chauhan (mmc2762) – Ch1H3 – turner – (56910)
1
This
printout
should
have
27
questions.
Multiplechoice questions may continue on
the next column or page – find all choices
before answering.
001(part1of2)10.0points
Powerful sports cars can go from zero to 25
m/s (about 60 mph) in 5 seconds.
What is
the magnitude of the acceleration? Answer in
m
/
s
2
.
Correct answer: 5 m
/
s
2
.
Explanation:
To find the magnitude of a constant accel
eration, we can simply create the following
ratio:
v
final
−
v
inital
t
final
−
t
initial
=
25 m
/
s
−
0
5 s
−
0
= 5 m
/
s
2
.
002(part2of2)10.0points
How does this compare with the acceleration
of a falling rock?
1.
It is much less than the acceleration of a
falling rock.
2.
It is much greater than the acceleration
of a falling rock.
3.
The
two
accelerations
are
about
the
same.
4.
The acceleration of a falling rock increases
as it falls, so the question is not meaningful.
5.
It is about half the acceleration of a falling
rock.
correct
6.
It is about twice the acceleration of a
falling rock.
Explanation:
Objects near the surface of the earth all
fall at
g
≈
10 m
/
s
2
.
Therefore the car’s
acceleration is about half that of a falling
rock.
003(part1of2)10.0points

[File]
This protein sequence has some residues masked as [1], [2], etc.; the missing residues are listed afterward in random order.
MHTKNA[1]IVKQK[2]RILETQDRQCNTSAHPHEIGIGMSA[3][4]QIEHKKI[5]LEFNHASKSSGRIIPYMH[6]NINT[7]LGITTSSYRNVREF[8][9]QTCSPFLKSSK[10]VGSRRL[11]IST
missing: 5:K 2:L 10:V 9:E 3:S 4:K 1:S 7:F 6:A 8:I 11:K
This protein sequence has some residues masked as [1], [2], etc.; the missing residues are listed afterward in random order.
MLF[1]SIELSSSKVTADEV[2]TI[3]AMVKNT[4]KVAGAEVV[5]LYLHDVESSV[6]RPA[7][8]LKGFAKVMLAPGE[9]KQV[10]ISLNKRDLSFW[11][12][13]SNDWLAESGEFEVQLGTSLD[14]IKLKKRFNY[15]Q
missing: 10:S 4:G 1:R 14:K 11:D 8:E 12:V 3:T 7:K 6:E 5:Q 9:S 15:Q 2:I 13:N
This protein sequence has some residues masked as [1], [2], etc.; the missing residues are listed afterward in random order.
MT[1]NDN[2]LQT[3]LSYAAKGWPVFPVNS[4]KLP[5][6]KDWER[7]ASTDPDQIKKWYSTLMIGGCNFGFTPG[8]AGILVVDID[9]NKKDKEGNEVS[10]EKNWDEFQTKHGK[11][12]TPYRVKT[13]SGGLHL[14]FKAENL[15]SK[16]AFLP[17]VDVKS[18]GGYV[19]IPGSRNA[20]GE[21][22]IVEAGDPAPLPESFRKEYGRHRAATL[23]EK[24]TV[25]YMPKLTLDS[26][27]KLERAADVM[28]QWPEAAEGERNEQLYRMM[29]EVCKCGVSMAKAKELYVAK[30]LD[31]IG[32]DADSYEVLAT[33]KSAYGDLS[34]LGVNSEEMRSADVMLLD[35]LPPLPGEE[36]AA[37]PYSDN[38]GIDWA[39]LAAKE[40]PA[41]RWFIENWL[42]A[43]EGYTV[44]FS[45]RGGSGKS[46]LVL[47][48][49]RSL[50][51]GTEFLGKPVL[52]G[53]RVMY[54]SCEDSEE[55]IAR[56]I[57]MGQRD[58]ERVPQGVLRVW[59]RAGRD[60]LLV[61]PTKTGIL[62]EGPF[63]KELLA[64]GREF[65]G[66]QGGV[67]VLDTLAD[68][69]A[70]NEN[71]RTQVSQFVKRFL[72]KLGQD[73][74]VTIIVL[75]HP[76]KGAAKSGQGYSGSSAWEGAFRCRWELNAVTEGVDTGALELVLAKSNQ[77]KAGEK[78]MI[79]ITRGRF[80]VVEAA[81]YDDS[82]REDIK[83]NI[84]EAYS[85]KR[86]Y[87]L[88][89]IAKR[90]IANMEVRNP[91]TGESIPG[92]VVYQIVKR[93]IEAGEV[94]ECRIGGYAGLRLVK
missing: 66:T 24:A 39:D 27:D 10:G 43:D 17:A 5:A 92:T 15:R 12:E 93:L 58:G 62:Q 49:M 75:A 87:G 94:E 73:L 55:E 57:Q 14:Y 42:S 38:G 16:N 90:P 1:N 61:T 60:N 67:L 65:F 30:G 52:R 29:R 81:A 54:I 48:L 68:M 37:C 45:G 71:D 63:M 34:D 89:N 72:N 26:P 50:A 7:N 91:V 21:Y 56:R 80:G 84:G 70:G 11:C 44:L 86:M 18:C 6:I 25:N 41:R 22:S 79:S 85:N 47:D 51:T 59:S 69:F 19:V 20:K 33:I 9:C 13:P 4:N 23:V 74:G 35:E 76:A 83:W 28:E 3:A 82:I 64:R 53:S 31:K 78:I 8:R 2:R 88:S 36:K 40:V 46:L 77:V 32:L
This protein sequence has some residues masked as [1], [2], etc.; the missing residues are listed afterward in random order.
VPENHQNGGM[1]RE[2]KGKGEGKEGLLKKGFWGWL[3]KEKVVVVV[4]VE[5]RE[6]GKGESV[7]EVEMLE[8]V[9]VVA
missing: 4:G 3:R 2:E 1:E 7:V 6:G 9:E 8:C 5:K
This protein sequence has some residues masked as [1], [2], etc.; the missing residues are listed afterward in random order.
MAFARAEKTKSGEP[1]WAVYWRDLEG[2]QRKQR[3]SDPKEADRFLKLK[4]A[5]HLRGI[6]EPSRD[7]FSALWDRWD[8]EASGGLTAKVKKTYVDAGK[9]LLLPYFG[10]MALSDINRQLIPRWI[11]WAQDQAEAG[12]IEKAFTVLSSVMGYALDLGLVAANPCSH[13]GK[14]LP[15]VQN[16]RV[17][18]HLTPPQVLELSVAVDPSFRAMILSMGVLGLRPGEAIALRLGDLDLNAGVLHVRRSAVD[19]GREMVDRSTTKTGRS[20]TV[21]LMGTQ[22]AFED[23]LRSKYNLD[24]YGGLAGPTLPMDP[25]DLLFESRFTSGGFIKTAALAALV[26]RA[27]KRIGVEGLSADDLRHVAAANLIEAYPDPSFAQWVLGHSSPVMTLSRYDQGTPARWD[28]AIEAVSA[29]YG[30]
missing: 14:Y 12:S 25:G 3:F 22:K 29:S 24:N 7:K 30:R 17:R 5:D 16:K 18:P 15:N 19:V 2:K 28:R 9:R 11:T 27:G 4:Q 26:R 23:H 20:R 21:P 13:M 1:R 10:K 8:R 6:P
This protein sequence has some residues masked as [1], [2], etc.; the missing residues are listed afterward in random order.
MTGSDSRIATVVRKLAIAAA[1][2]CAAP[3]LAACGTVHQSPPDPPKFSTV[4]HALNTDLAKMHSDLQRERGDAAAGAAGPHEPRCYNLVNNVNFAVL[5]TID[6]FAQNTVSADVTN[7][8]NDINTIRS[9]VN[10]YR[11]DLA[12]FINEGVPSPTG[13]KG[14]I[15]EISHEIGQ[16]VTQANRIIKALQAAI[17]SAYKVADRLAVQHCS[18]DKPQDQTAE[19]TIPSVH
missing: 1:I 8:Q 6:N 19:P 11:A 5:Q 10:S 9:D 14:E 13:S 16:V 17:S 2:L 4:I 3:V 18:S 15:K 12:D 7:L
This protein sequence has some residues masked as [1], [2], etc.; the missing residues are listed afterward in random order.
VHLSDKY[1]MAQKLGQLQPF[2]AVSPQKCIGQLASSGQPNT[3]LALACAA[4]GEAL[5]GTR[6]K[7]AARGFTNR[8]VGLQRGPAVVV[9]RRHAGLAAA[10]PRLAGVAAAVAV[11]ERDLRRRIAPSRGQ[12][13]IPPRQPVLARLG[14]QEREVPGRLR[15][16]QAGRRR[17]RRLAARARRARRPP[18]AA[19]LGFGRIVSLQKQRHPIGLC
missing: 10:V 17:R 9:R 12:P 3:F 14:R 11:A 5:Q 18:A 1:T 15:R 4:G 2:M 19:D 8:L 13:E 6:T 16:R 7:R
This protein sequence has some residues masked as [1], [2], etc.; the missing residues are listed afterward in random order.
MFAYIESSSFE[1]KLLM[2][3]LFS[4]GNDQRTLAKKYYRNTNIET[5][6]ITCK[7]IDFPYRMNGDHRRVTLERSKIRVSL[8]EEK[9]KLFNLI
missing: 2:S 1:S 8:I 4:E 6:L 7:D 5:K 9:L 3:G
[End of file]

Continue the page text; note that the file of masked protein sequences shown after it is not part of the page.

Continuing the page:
A tennis ball of mass 57 g travels with velocity
vectorv
i
=
(
52
,
0
,
0
)
m
/
s
toward a wall.
After bouncing off the wall,
the tennis ball is observed to be traveling with
velocity
vectorv
f
=
(−
42
,
0
,
0
)
m
/
s
.
vectorv
i
vectorv
f
Before
After
Notice that this ball only has motion in the
x
direction, so the change in momentum will
be of the form
Δ
vectorp
=
(
Δ
vectorp
x
,
0
,
0
)
.
Find Δ
vectorp
x
. Answer in kg
·
m
/
s.
Correct answer:
−
5
.
358 kg
·
m
/
s.
Explanation:
To find the change in momentum, we pro
ceed as follows:
Δ
vectorp
=
vectorp
f
−
vectorp
i
=
mvectorv
f
−
mvectorv
i
=
m
(
vectorv
f
−
vectorv
i
)
=
m
(
(−
42
,
0
,
0
)
m
/
s
− (
52
,
0
,
0
)
m
/
s)
= (0
.
057 kg)
× (−
94
,
0
,
0
)
m
/
s
=
(−
5
.
358
,
0
,
0
)
kg
·
m
/
s
.
So Δ
vectorp
x
=
−
5
.
358 kg
·
m
/
s
004(part2of2)10.0points
What is the change in the magnitude of the
tennis ball’s momentum? Answer in kg
·
m
/
s.
Correct answer:
−
0
.
57 kg
·
m
/
s.
Explanation:
Remember that magnitude refers only to
the length of a vector, not its direction. So if
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chauhan (mmc2762) – Ch1H3 – turner – (56910)
2
we want the change in magnitude, we need
to take the magnitudes of
vectorp
i
and
vectorp
f
and
find the change.
We would usually use the
Pythagorean theorem to find the magnitude
of a vector, but in this case, our vectors have
only one component each, so finding the mag
nitudes is easy. For
vectorp
i
,

vectorp
i

=

(0
.
057 kg)
× (
52
,
0
,
0
)
m
/
s

=
(
2
.
964
,
0
,
0
)
kg
·
m
/
s

= 2
.
964 kg
·
m
/
s
.
And for
vectorp
f
,
vextendsingle
vextendsingle
vectorp
f
vextendsingle
vextendsingle
=

(0
.
057 kg)
× (−
42
,
0
,
0
)
m
/
s

=
(−
2
.
394
,
0
,
0
)
kg
·
m
/
s

= 2
.
394 kg
·
m
/
s
.
So the change in magnitude is
vextendsingle
vextendsingle
vectorp
f
vextendsingle
vextendsingle
− 
vectorp
i

=
−
0
.
57 kg
·
m
/
s
.
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 Spring '11
 Antoniewicz
 Physics, Acceleration, Power, m/s, Chauhan

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